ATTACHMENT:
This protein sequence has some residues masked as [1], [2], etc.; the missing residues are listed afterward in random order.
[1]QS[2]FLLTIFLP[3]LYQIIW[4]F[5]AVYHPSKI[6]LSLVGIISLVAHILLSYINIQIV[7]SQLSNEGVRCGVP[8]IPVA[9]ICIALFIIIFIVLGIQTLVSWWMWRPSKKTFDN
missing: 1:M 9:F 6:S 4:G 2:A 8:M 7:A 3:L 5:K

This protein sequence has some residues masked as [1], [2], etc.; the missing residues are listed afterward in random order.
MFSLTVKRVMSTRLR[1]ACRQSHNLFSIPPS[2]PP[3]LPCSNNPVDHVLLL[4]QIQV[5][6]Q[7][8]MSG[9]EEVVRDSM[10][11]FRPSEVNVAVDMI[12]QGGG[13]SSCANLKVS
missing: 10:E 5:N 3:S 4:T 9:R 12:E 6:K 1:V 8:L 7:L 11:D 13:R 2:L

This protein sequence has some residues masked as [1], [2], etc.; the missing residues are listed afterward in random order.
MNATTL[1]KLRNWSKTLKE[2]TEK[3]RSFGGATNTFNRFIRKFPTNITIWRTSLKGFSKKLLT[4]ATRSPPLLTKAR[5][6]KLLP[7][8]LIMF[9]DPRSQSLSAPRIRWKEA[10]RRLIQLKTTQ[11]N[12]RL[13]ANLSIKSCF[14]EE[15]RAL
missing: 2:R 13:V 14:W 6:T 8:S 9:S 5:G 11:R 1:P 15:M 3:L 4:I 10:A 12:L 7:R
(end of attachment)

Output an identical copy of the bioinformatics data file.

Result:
This protein sequence has some residues masked as [1], [2], etc.; the missing residues are listed afterward in random order.
[1]QS[2]FLLTIFLP[3]LYQIIW[4]F[5]AVYHPSKI[6]LSLVGIISLVAHILLSYINIQIV[7]SQLSNEGVRCGVP[8]IPVA[9]ICIALFIIIFIVLGIQTLVSWWMWRPSKKTFDN
missing: 1:M 9:F 6:S 4:G 2:A 8:M 7:A 3:L 5:K

This protein sequence has some residues masked as [1], [2], etc.; the missing residues are listed afterward in random order.
MFSLTVKRVMSTRLR[1]ACRQSHNLFSIPPS[2]PP[3]LPCSNNPVDHVLLL[4]QIQV[5][6]Q[7][8]MSG[9]EEVVRDSM[10][11]FRPSEVNVAVDMI[12]QGGG[13]SSCANLKVS
missing: 10:E 5:N 3:S 4:T 9:R 12:E 6:K 1:V 8:L 7:L 11:D 13:R 2:L

This protein sequence has some residues masked as [1], [2], etc.; the missing residues are listed afterward in random order.
MNATTL[1]KLRNWSKTLKE[2]TEK[3]RSFGGATNTFNRFIRKFPTNITIWRTSLKGFSKKLLT[4]ATRSPPLLTKAR[5][6]KLLP[7][8]LIMF[9]DPRSQSLSAPRIRWKEA[10]RRLIQLKTTQ[11]N[12]RL[13]ANLSIKSCF[14]EE[15]RAL
missing: 2:R 13:V 14:W 6:T 8:S 9:S 5:G 11:R 1:P 15:M 3:L 4:I 10:A 12:L 7:R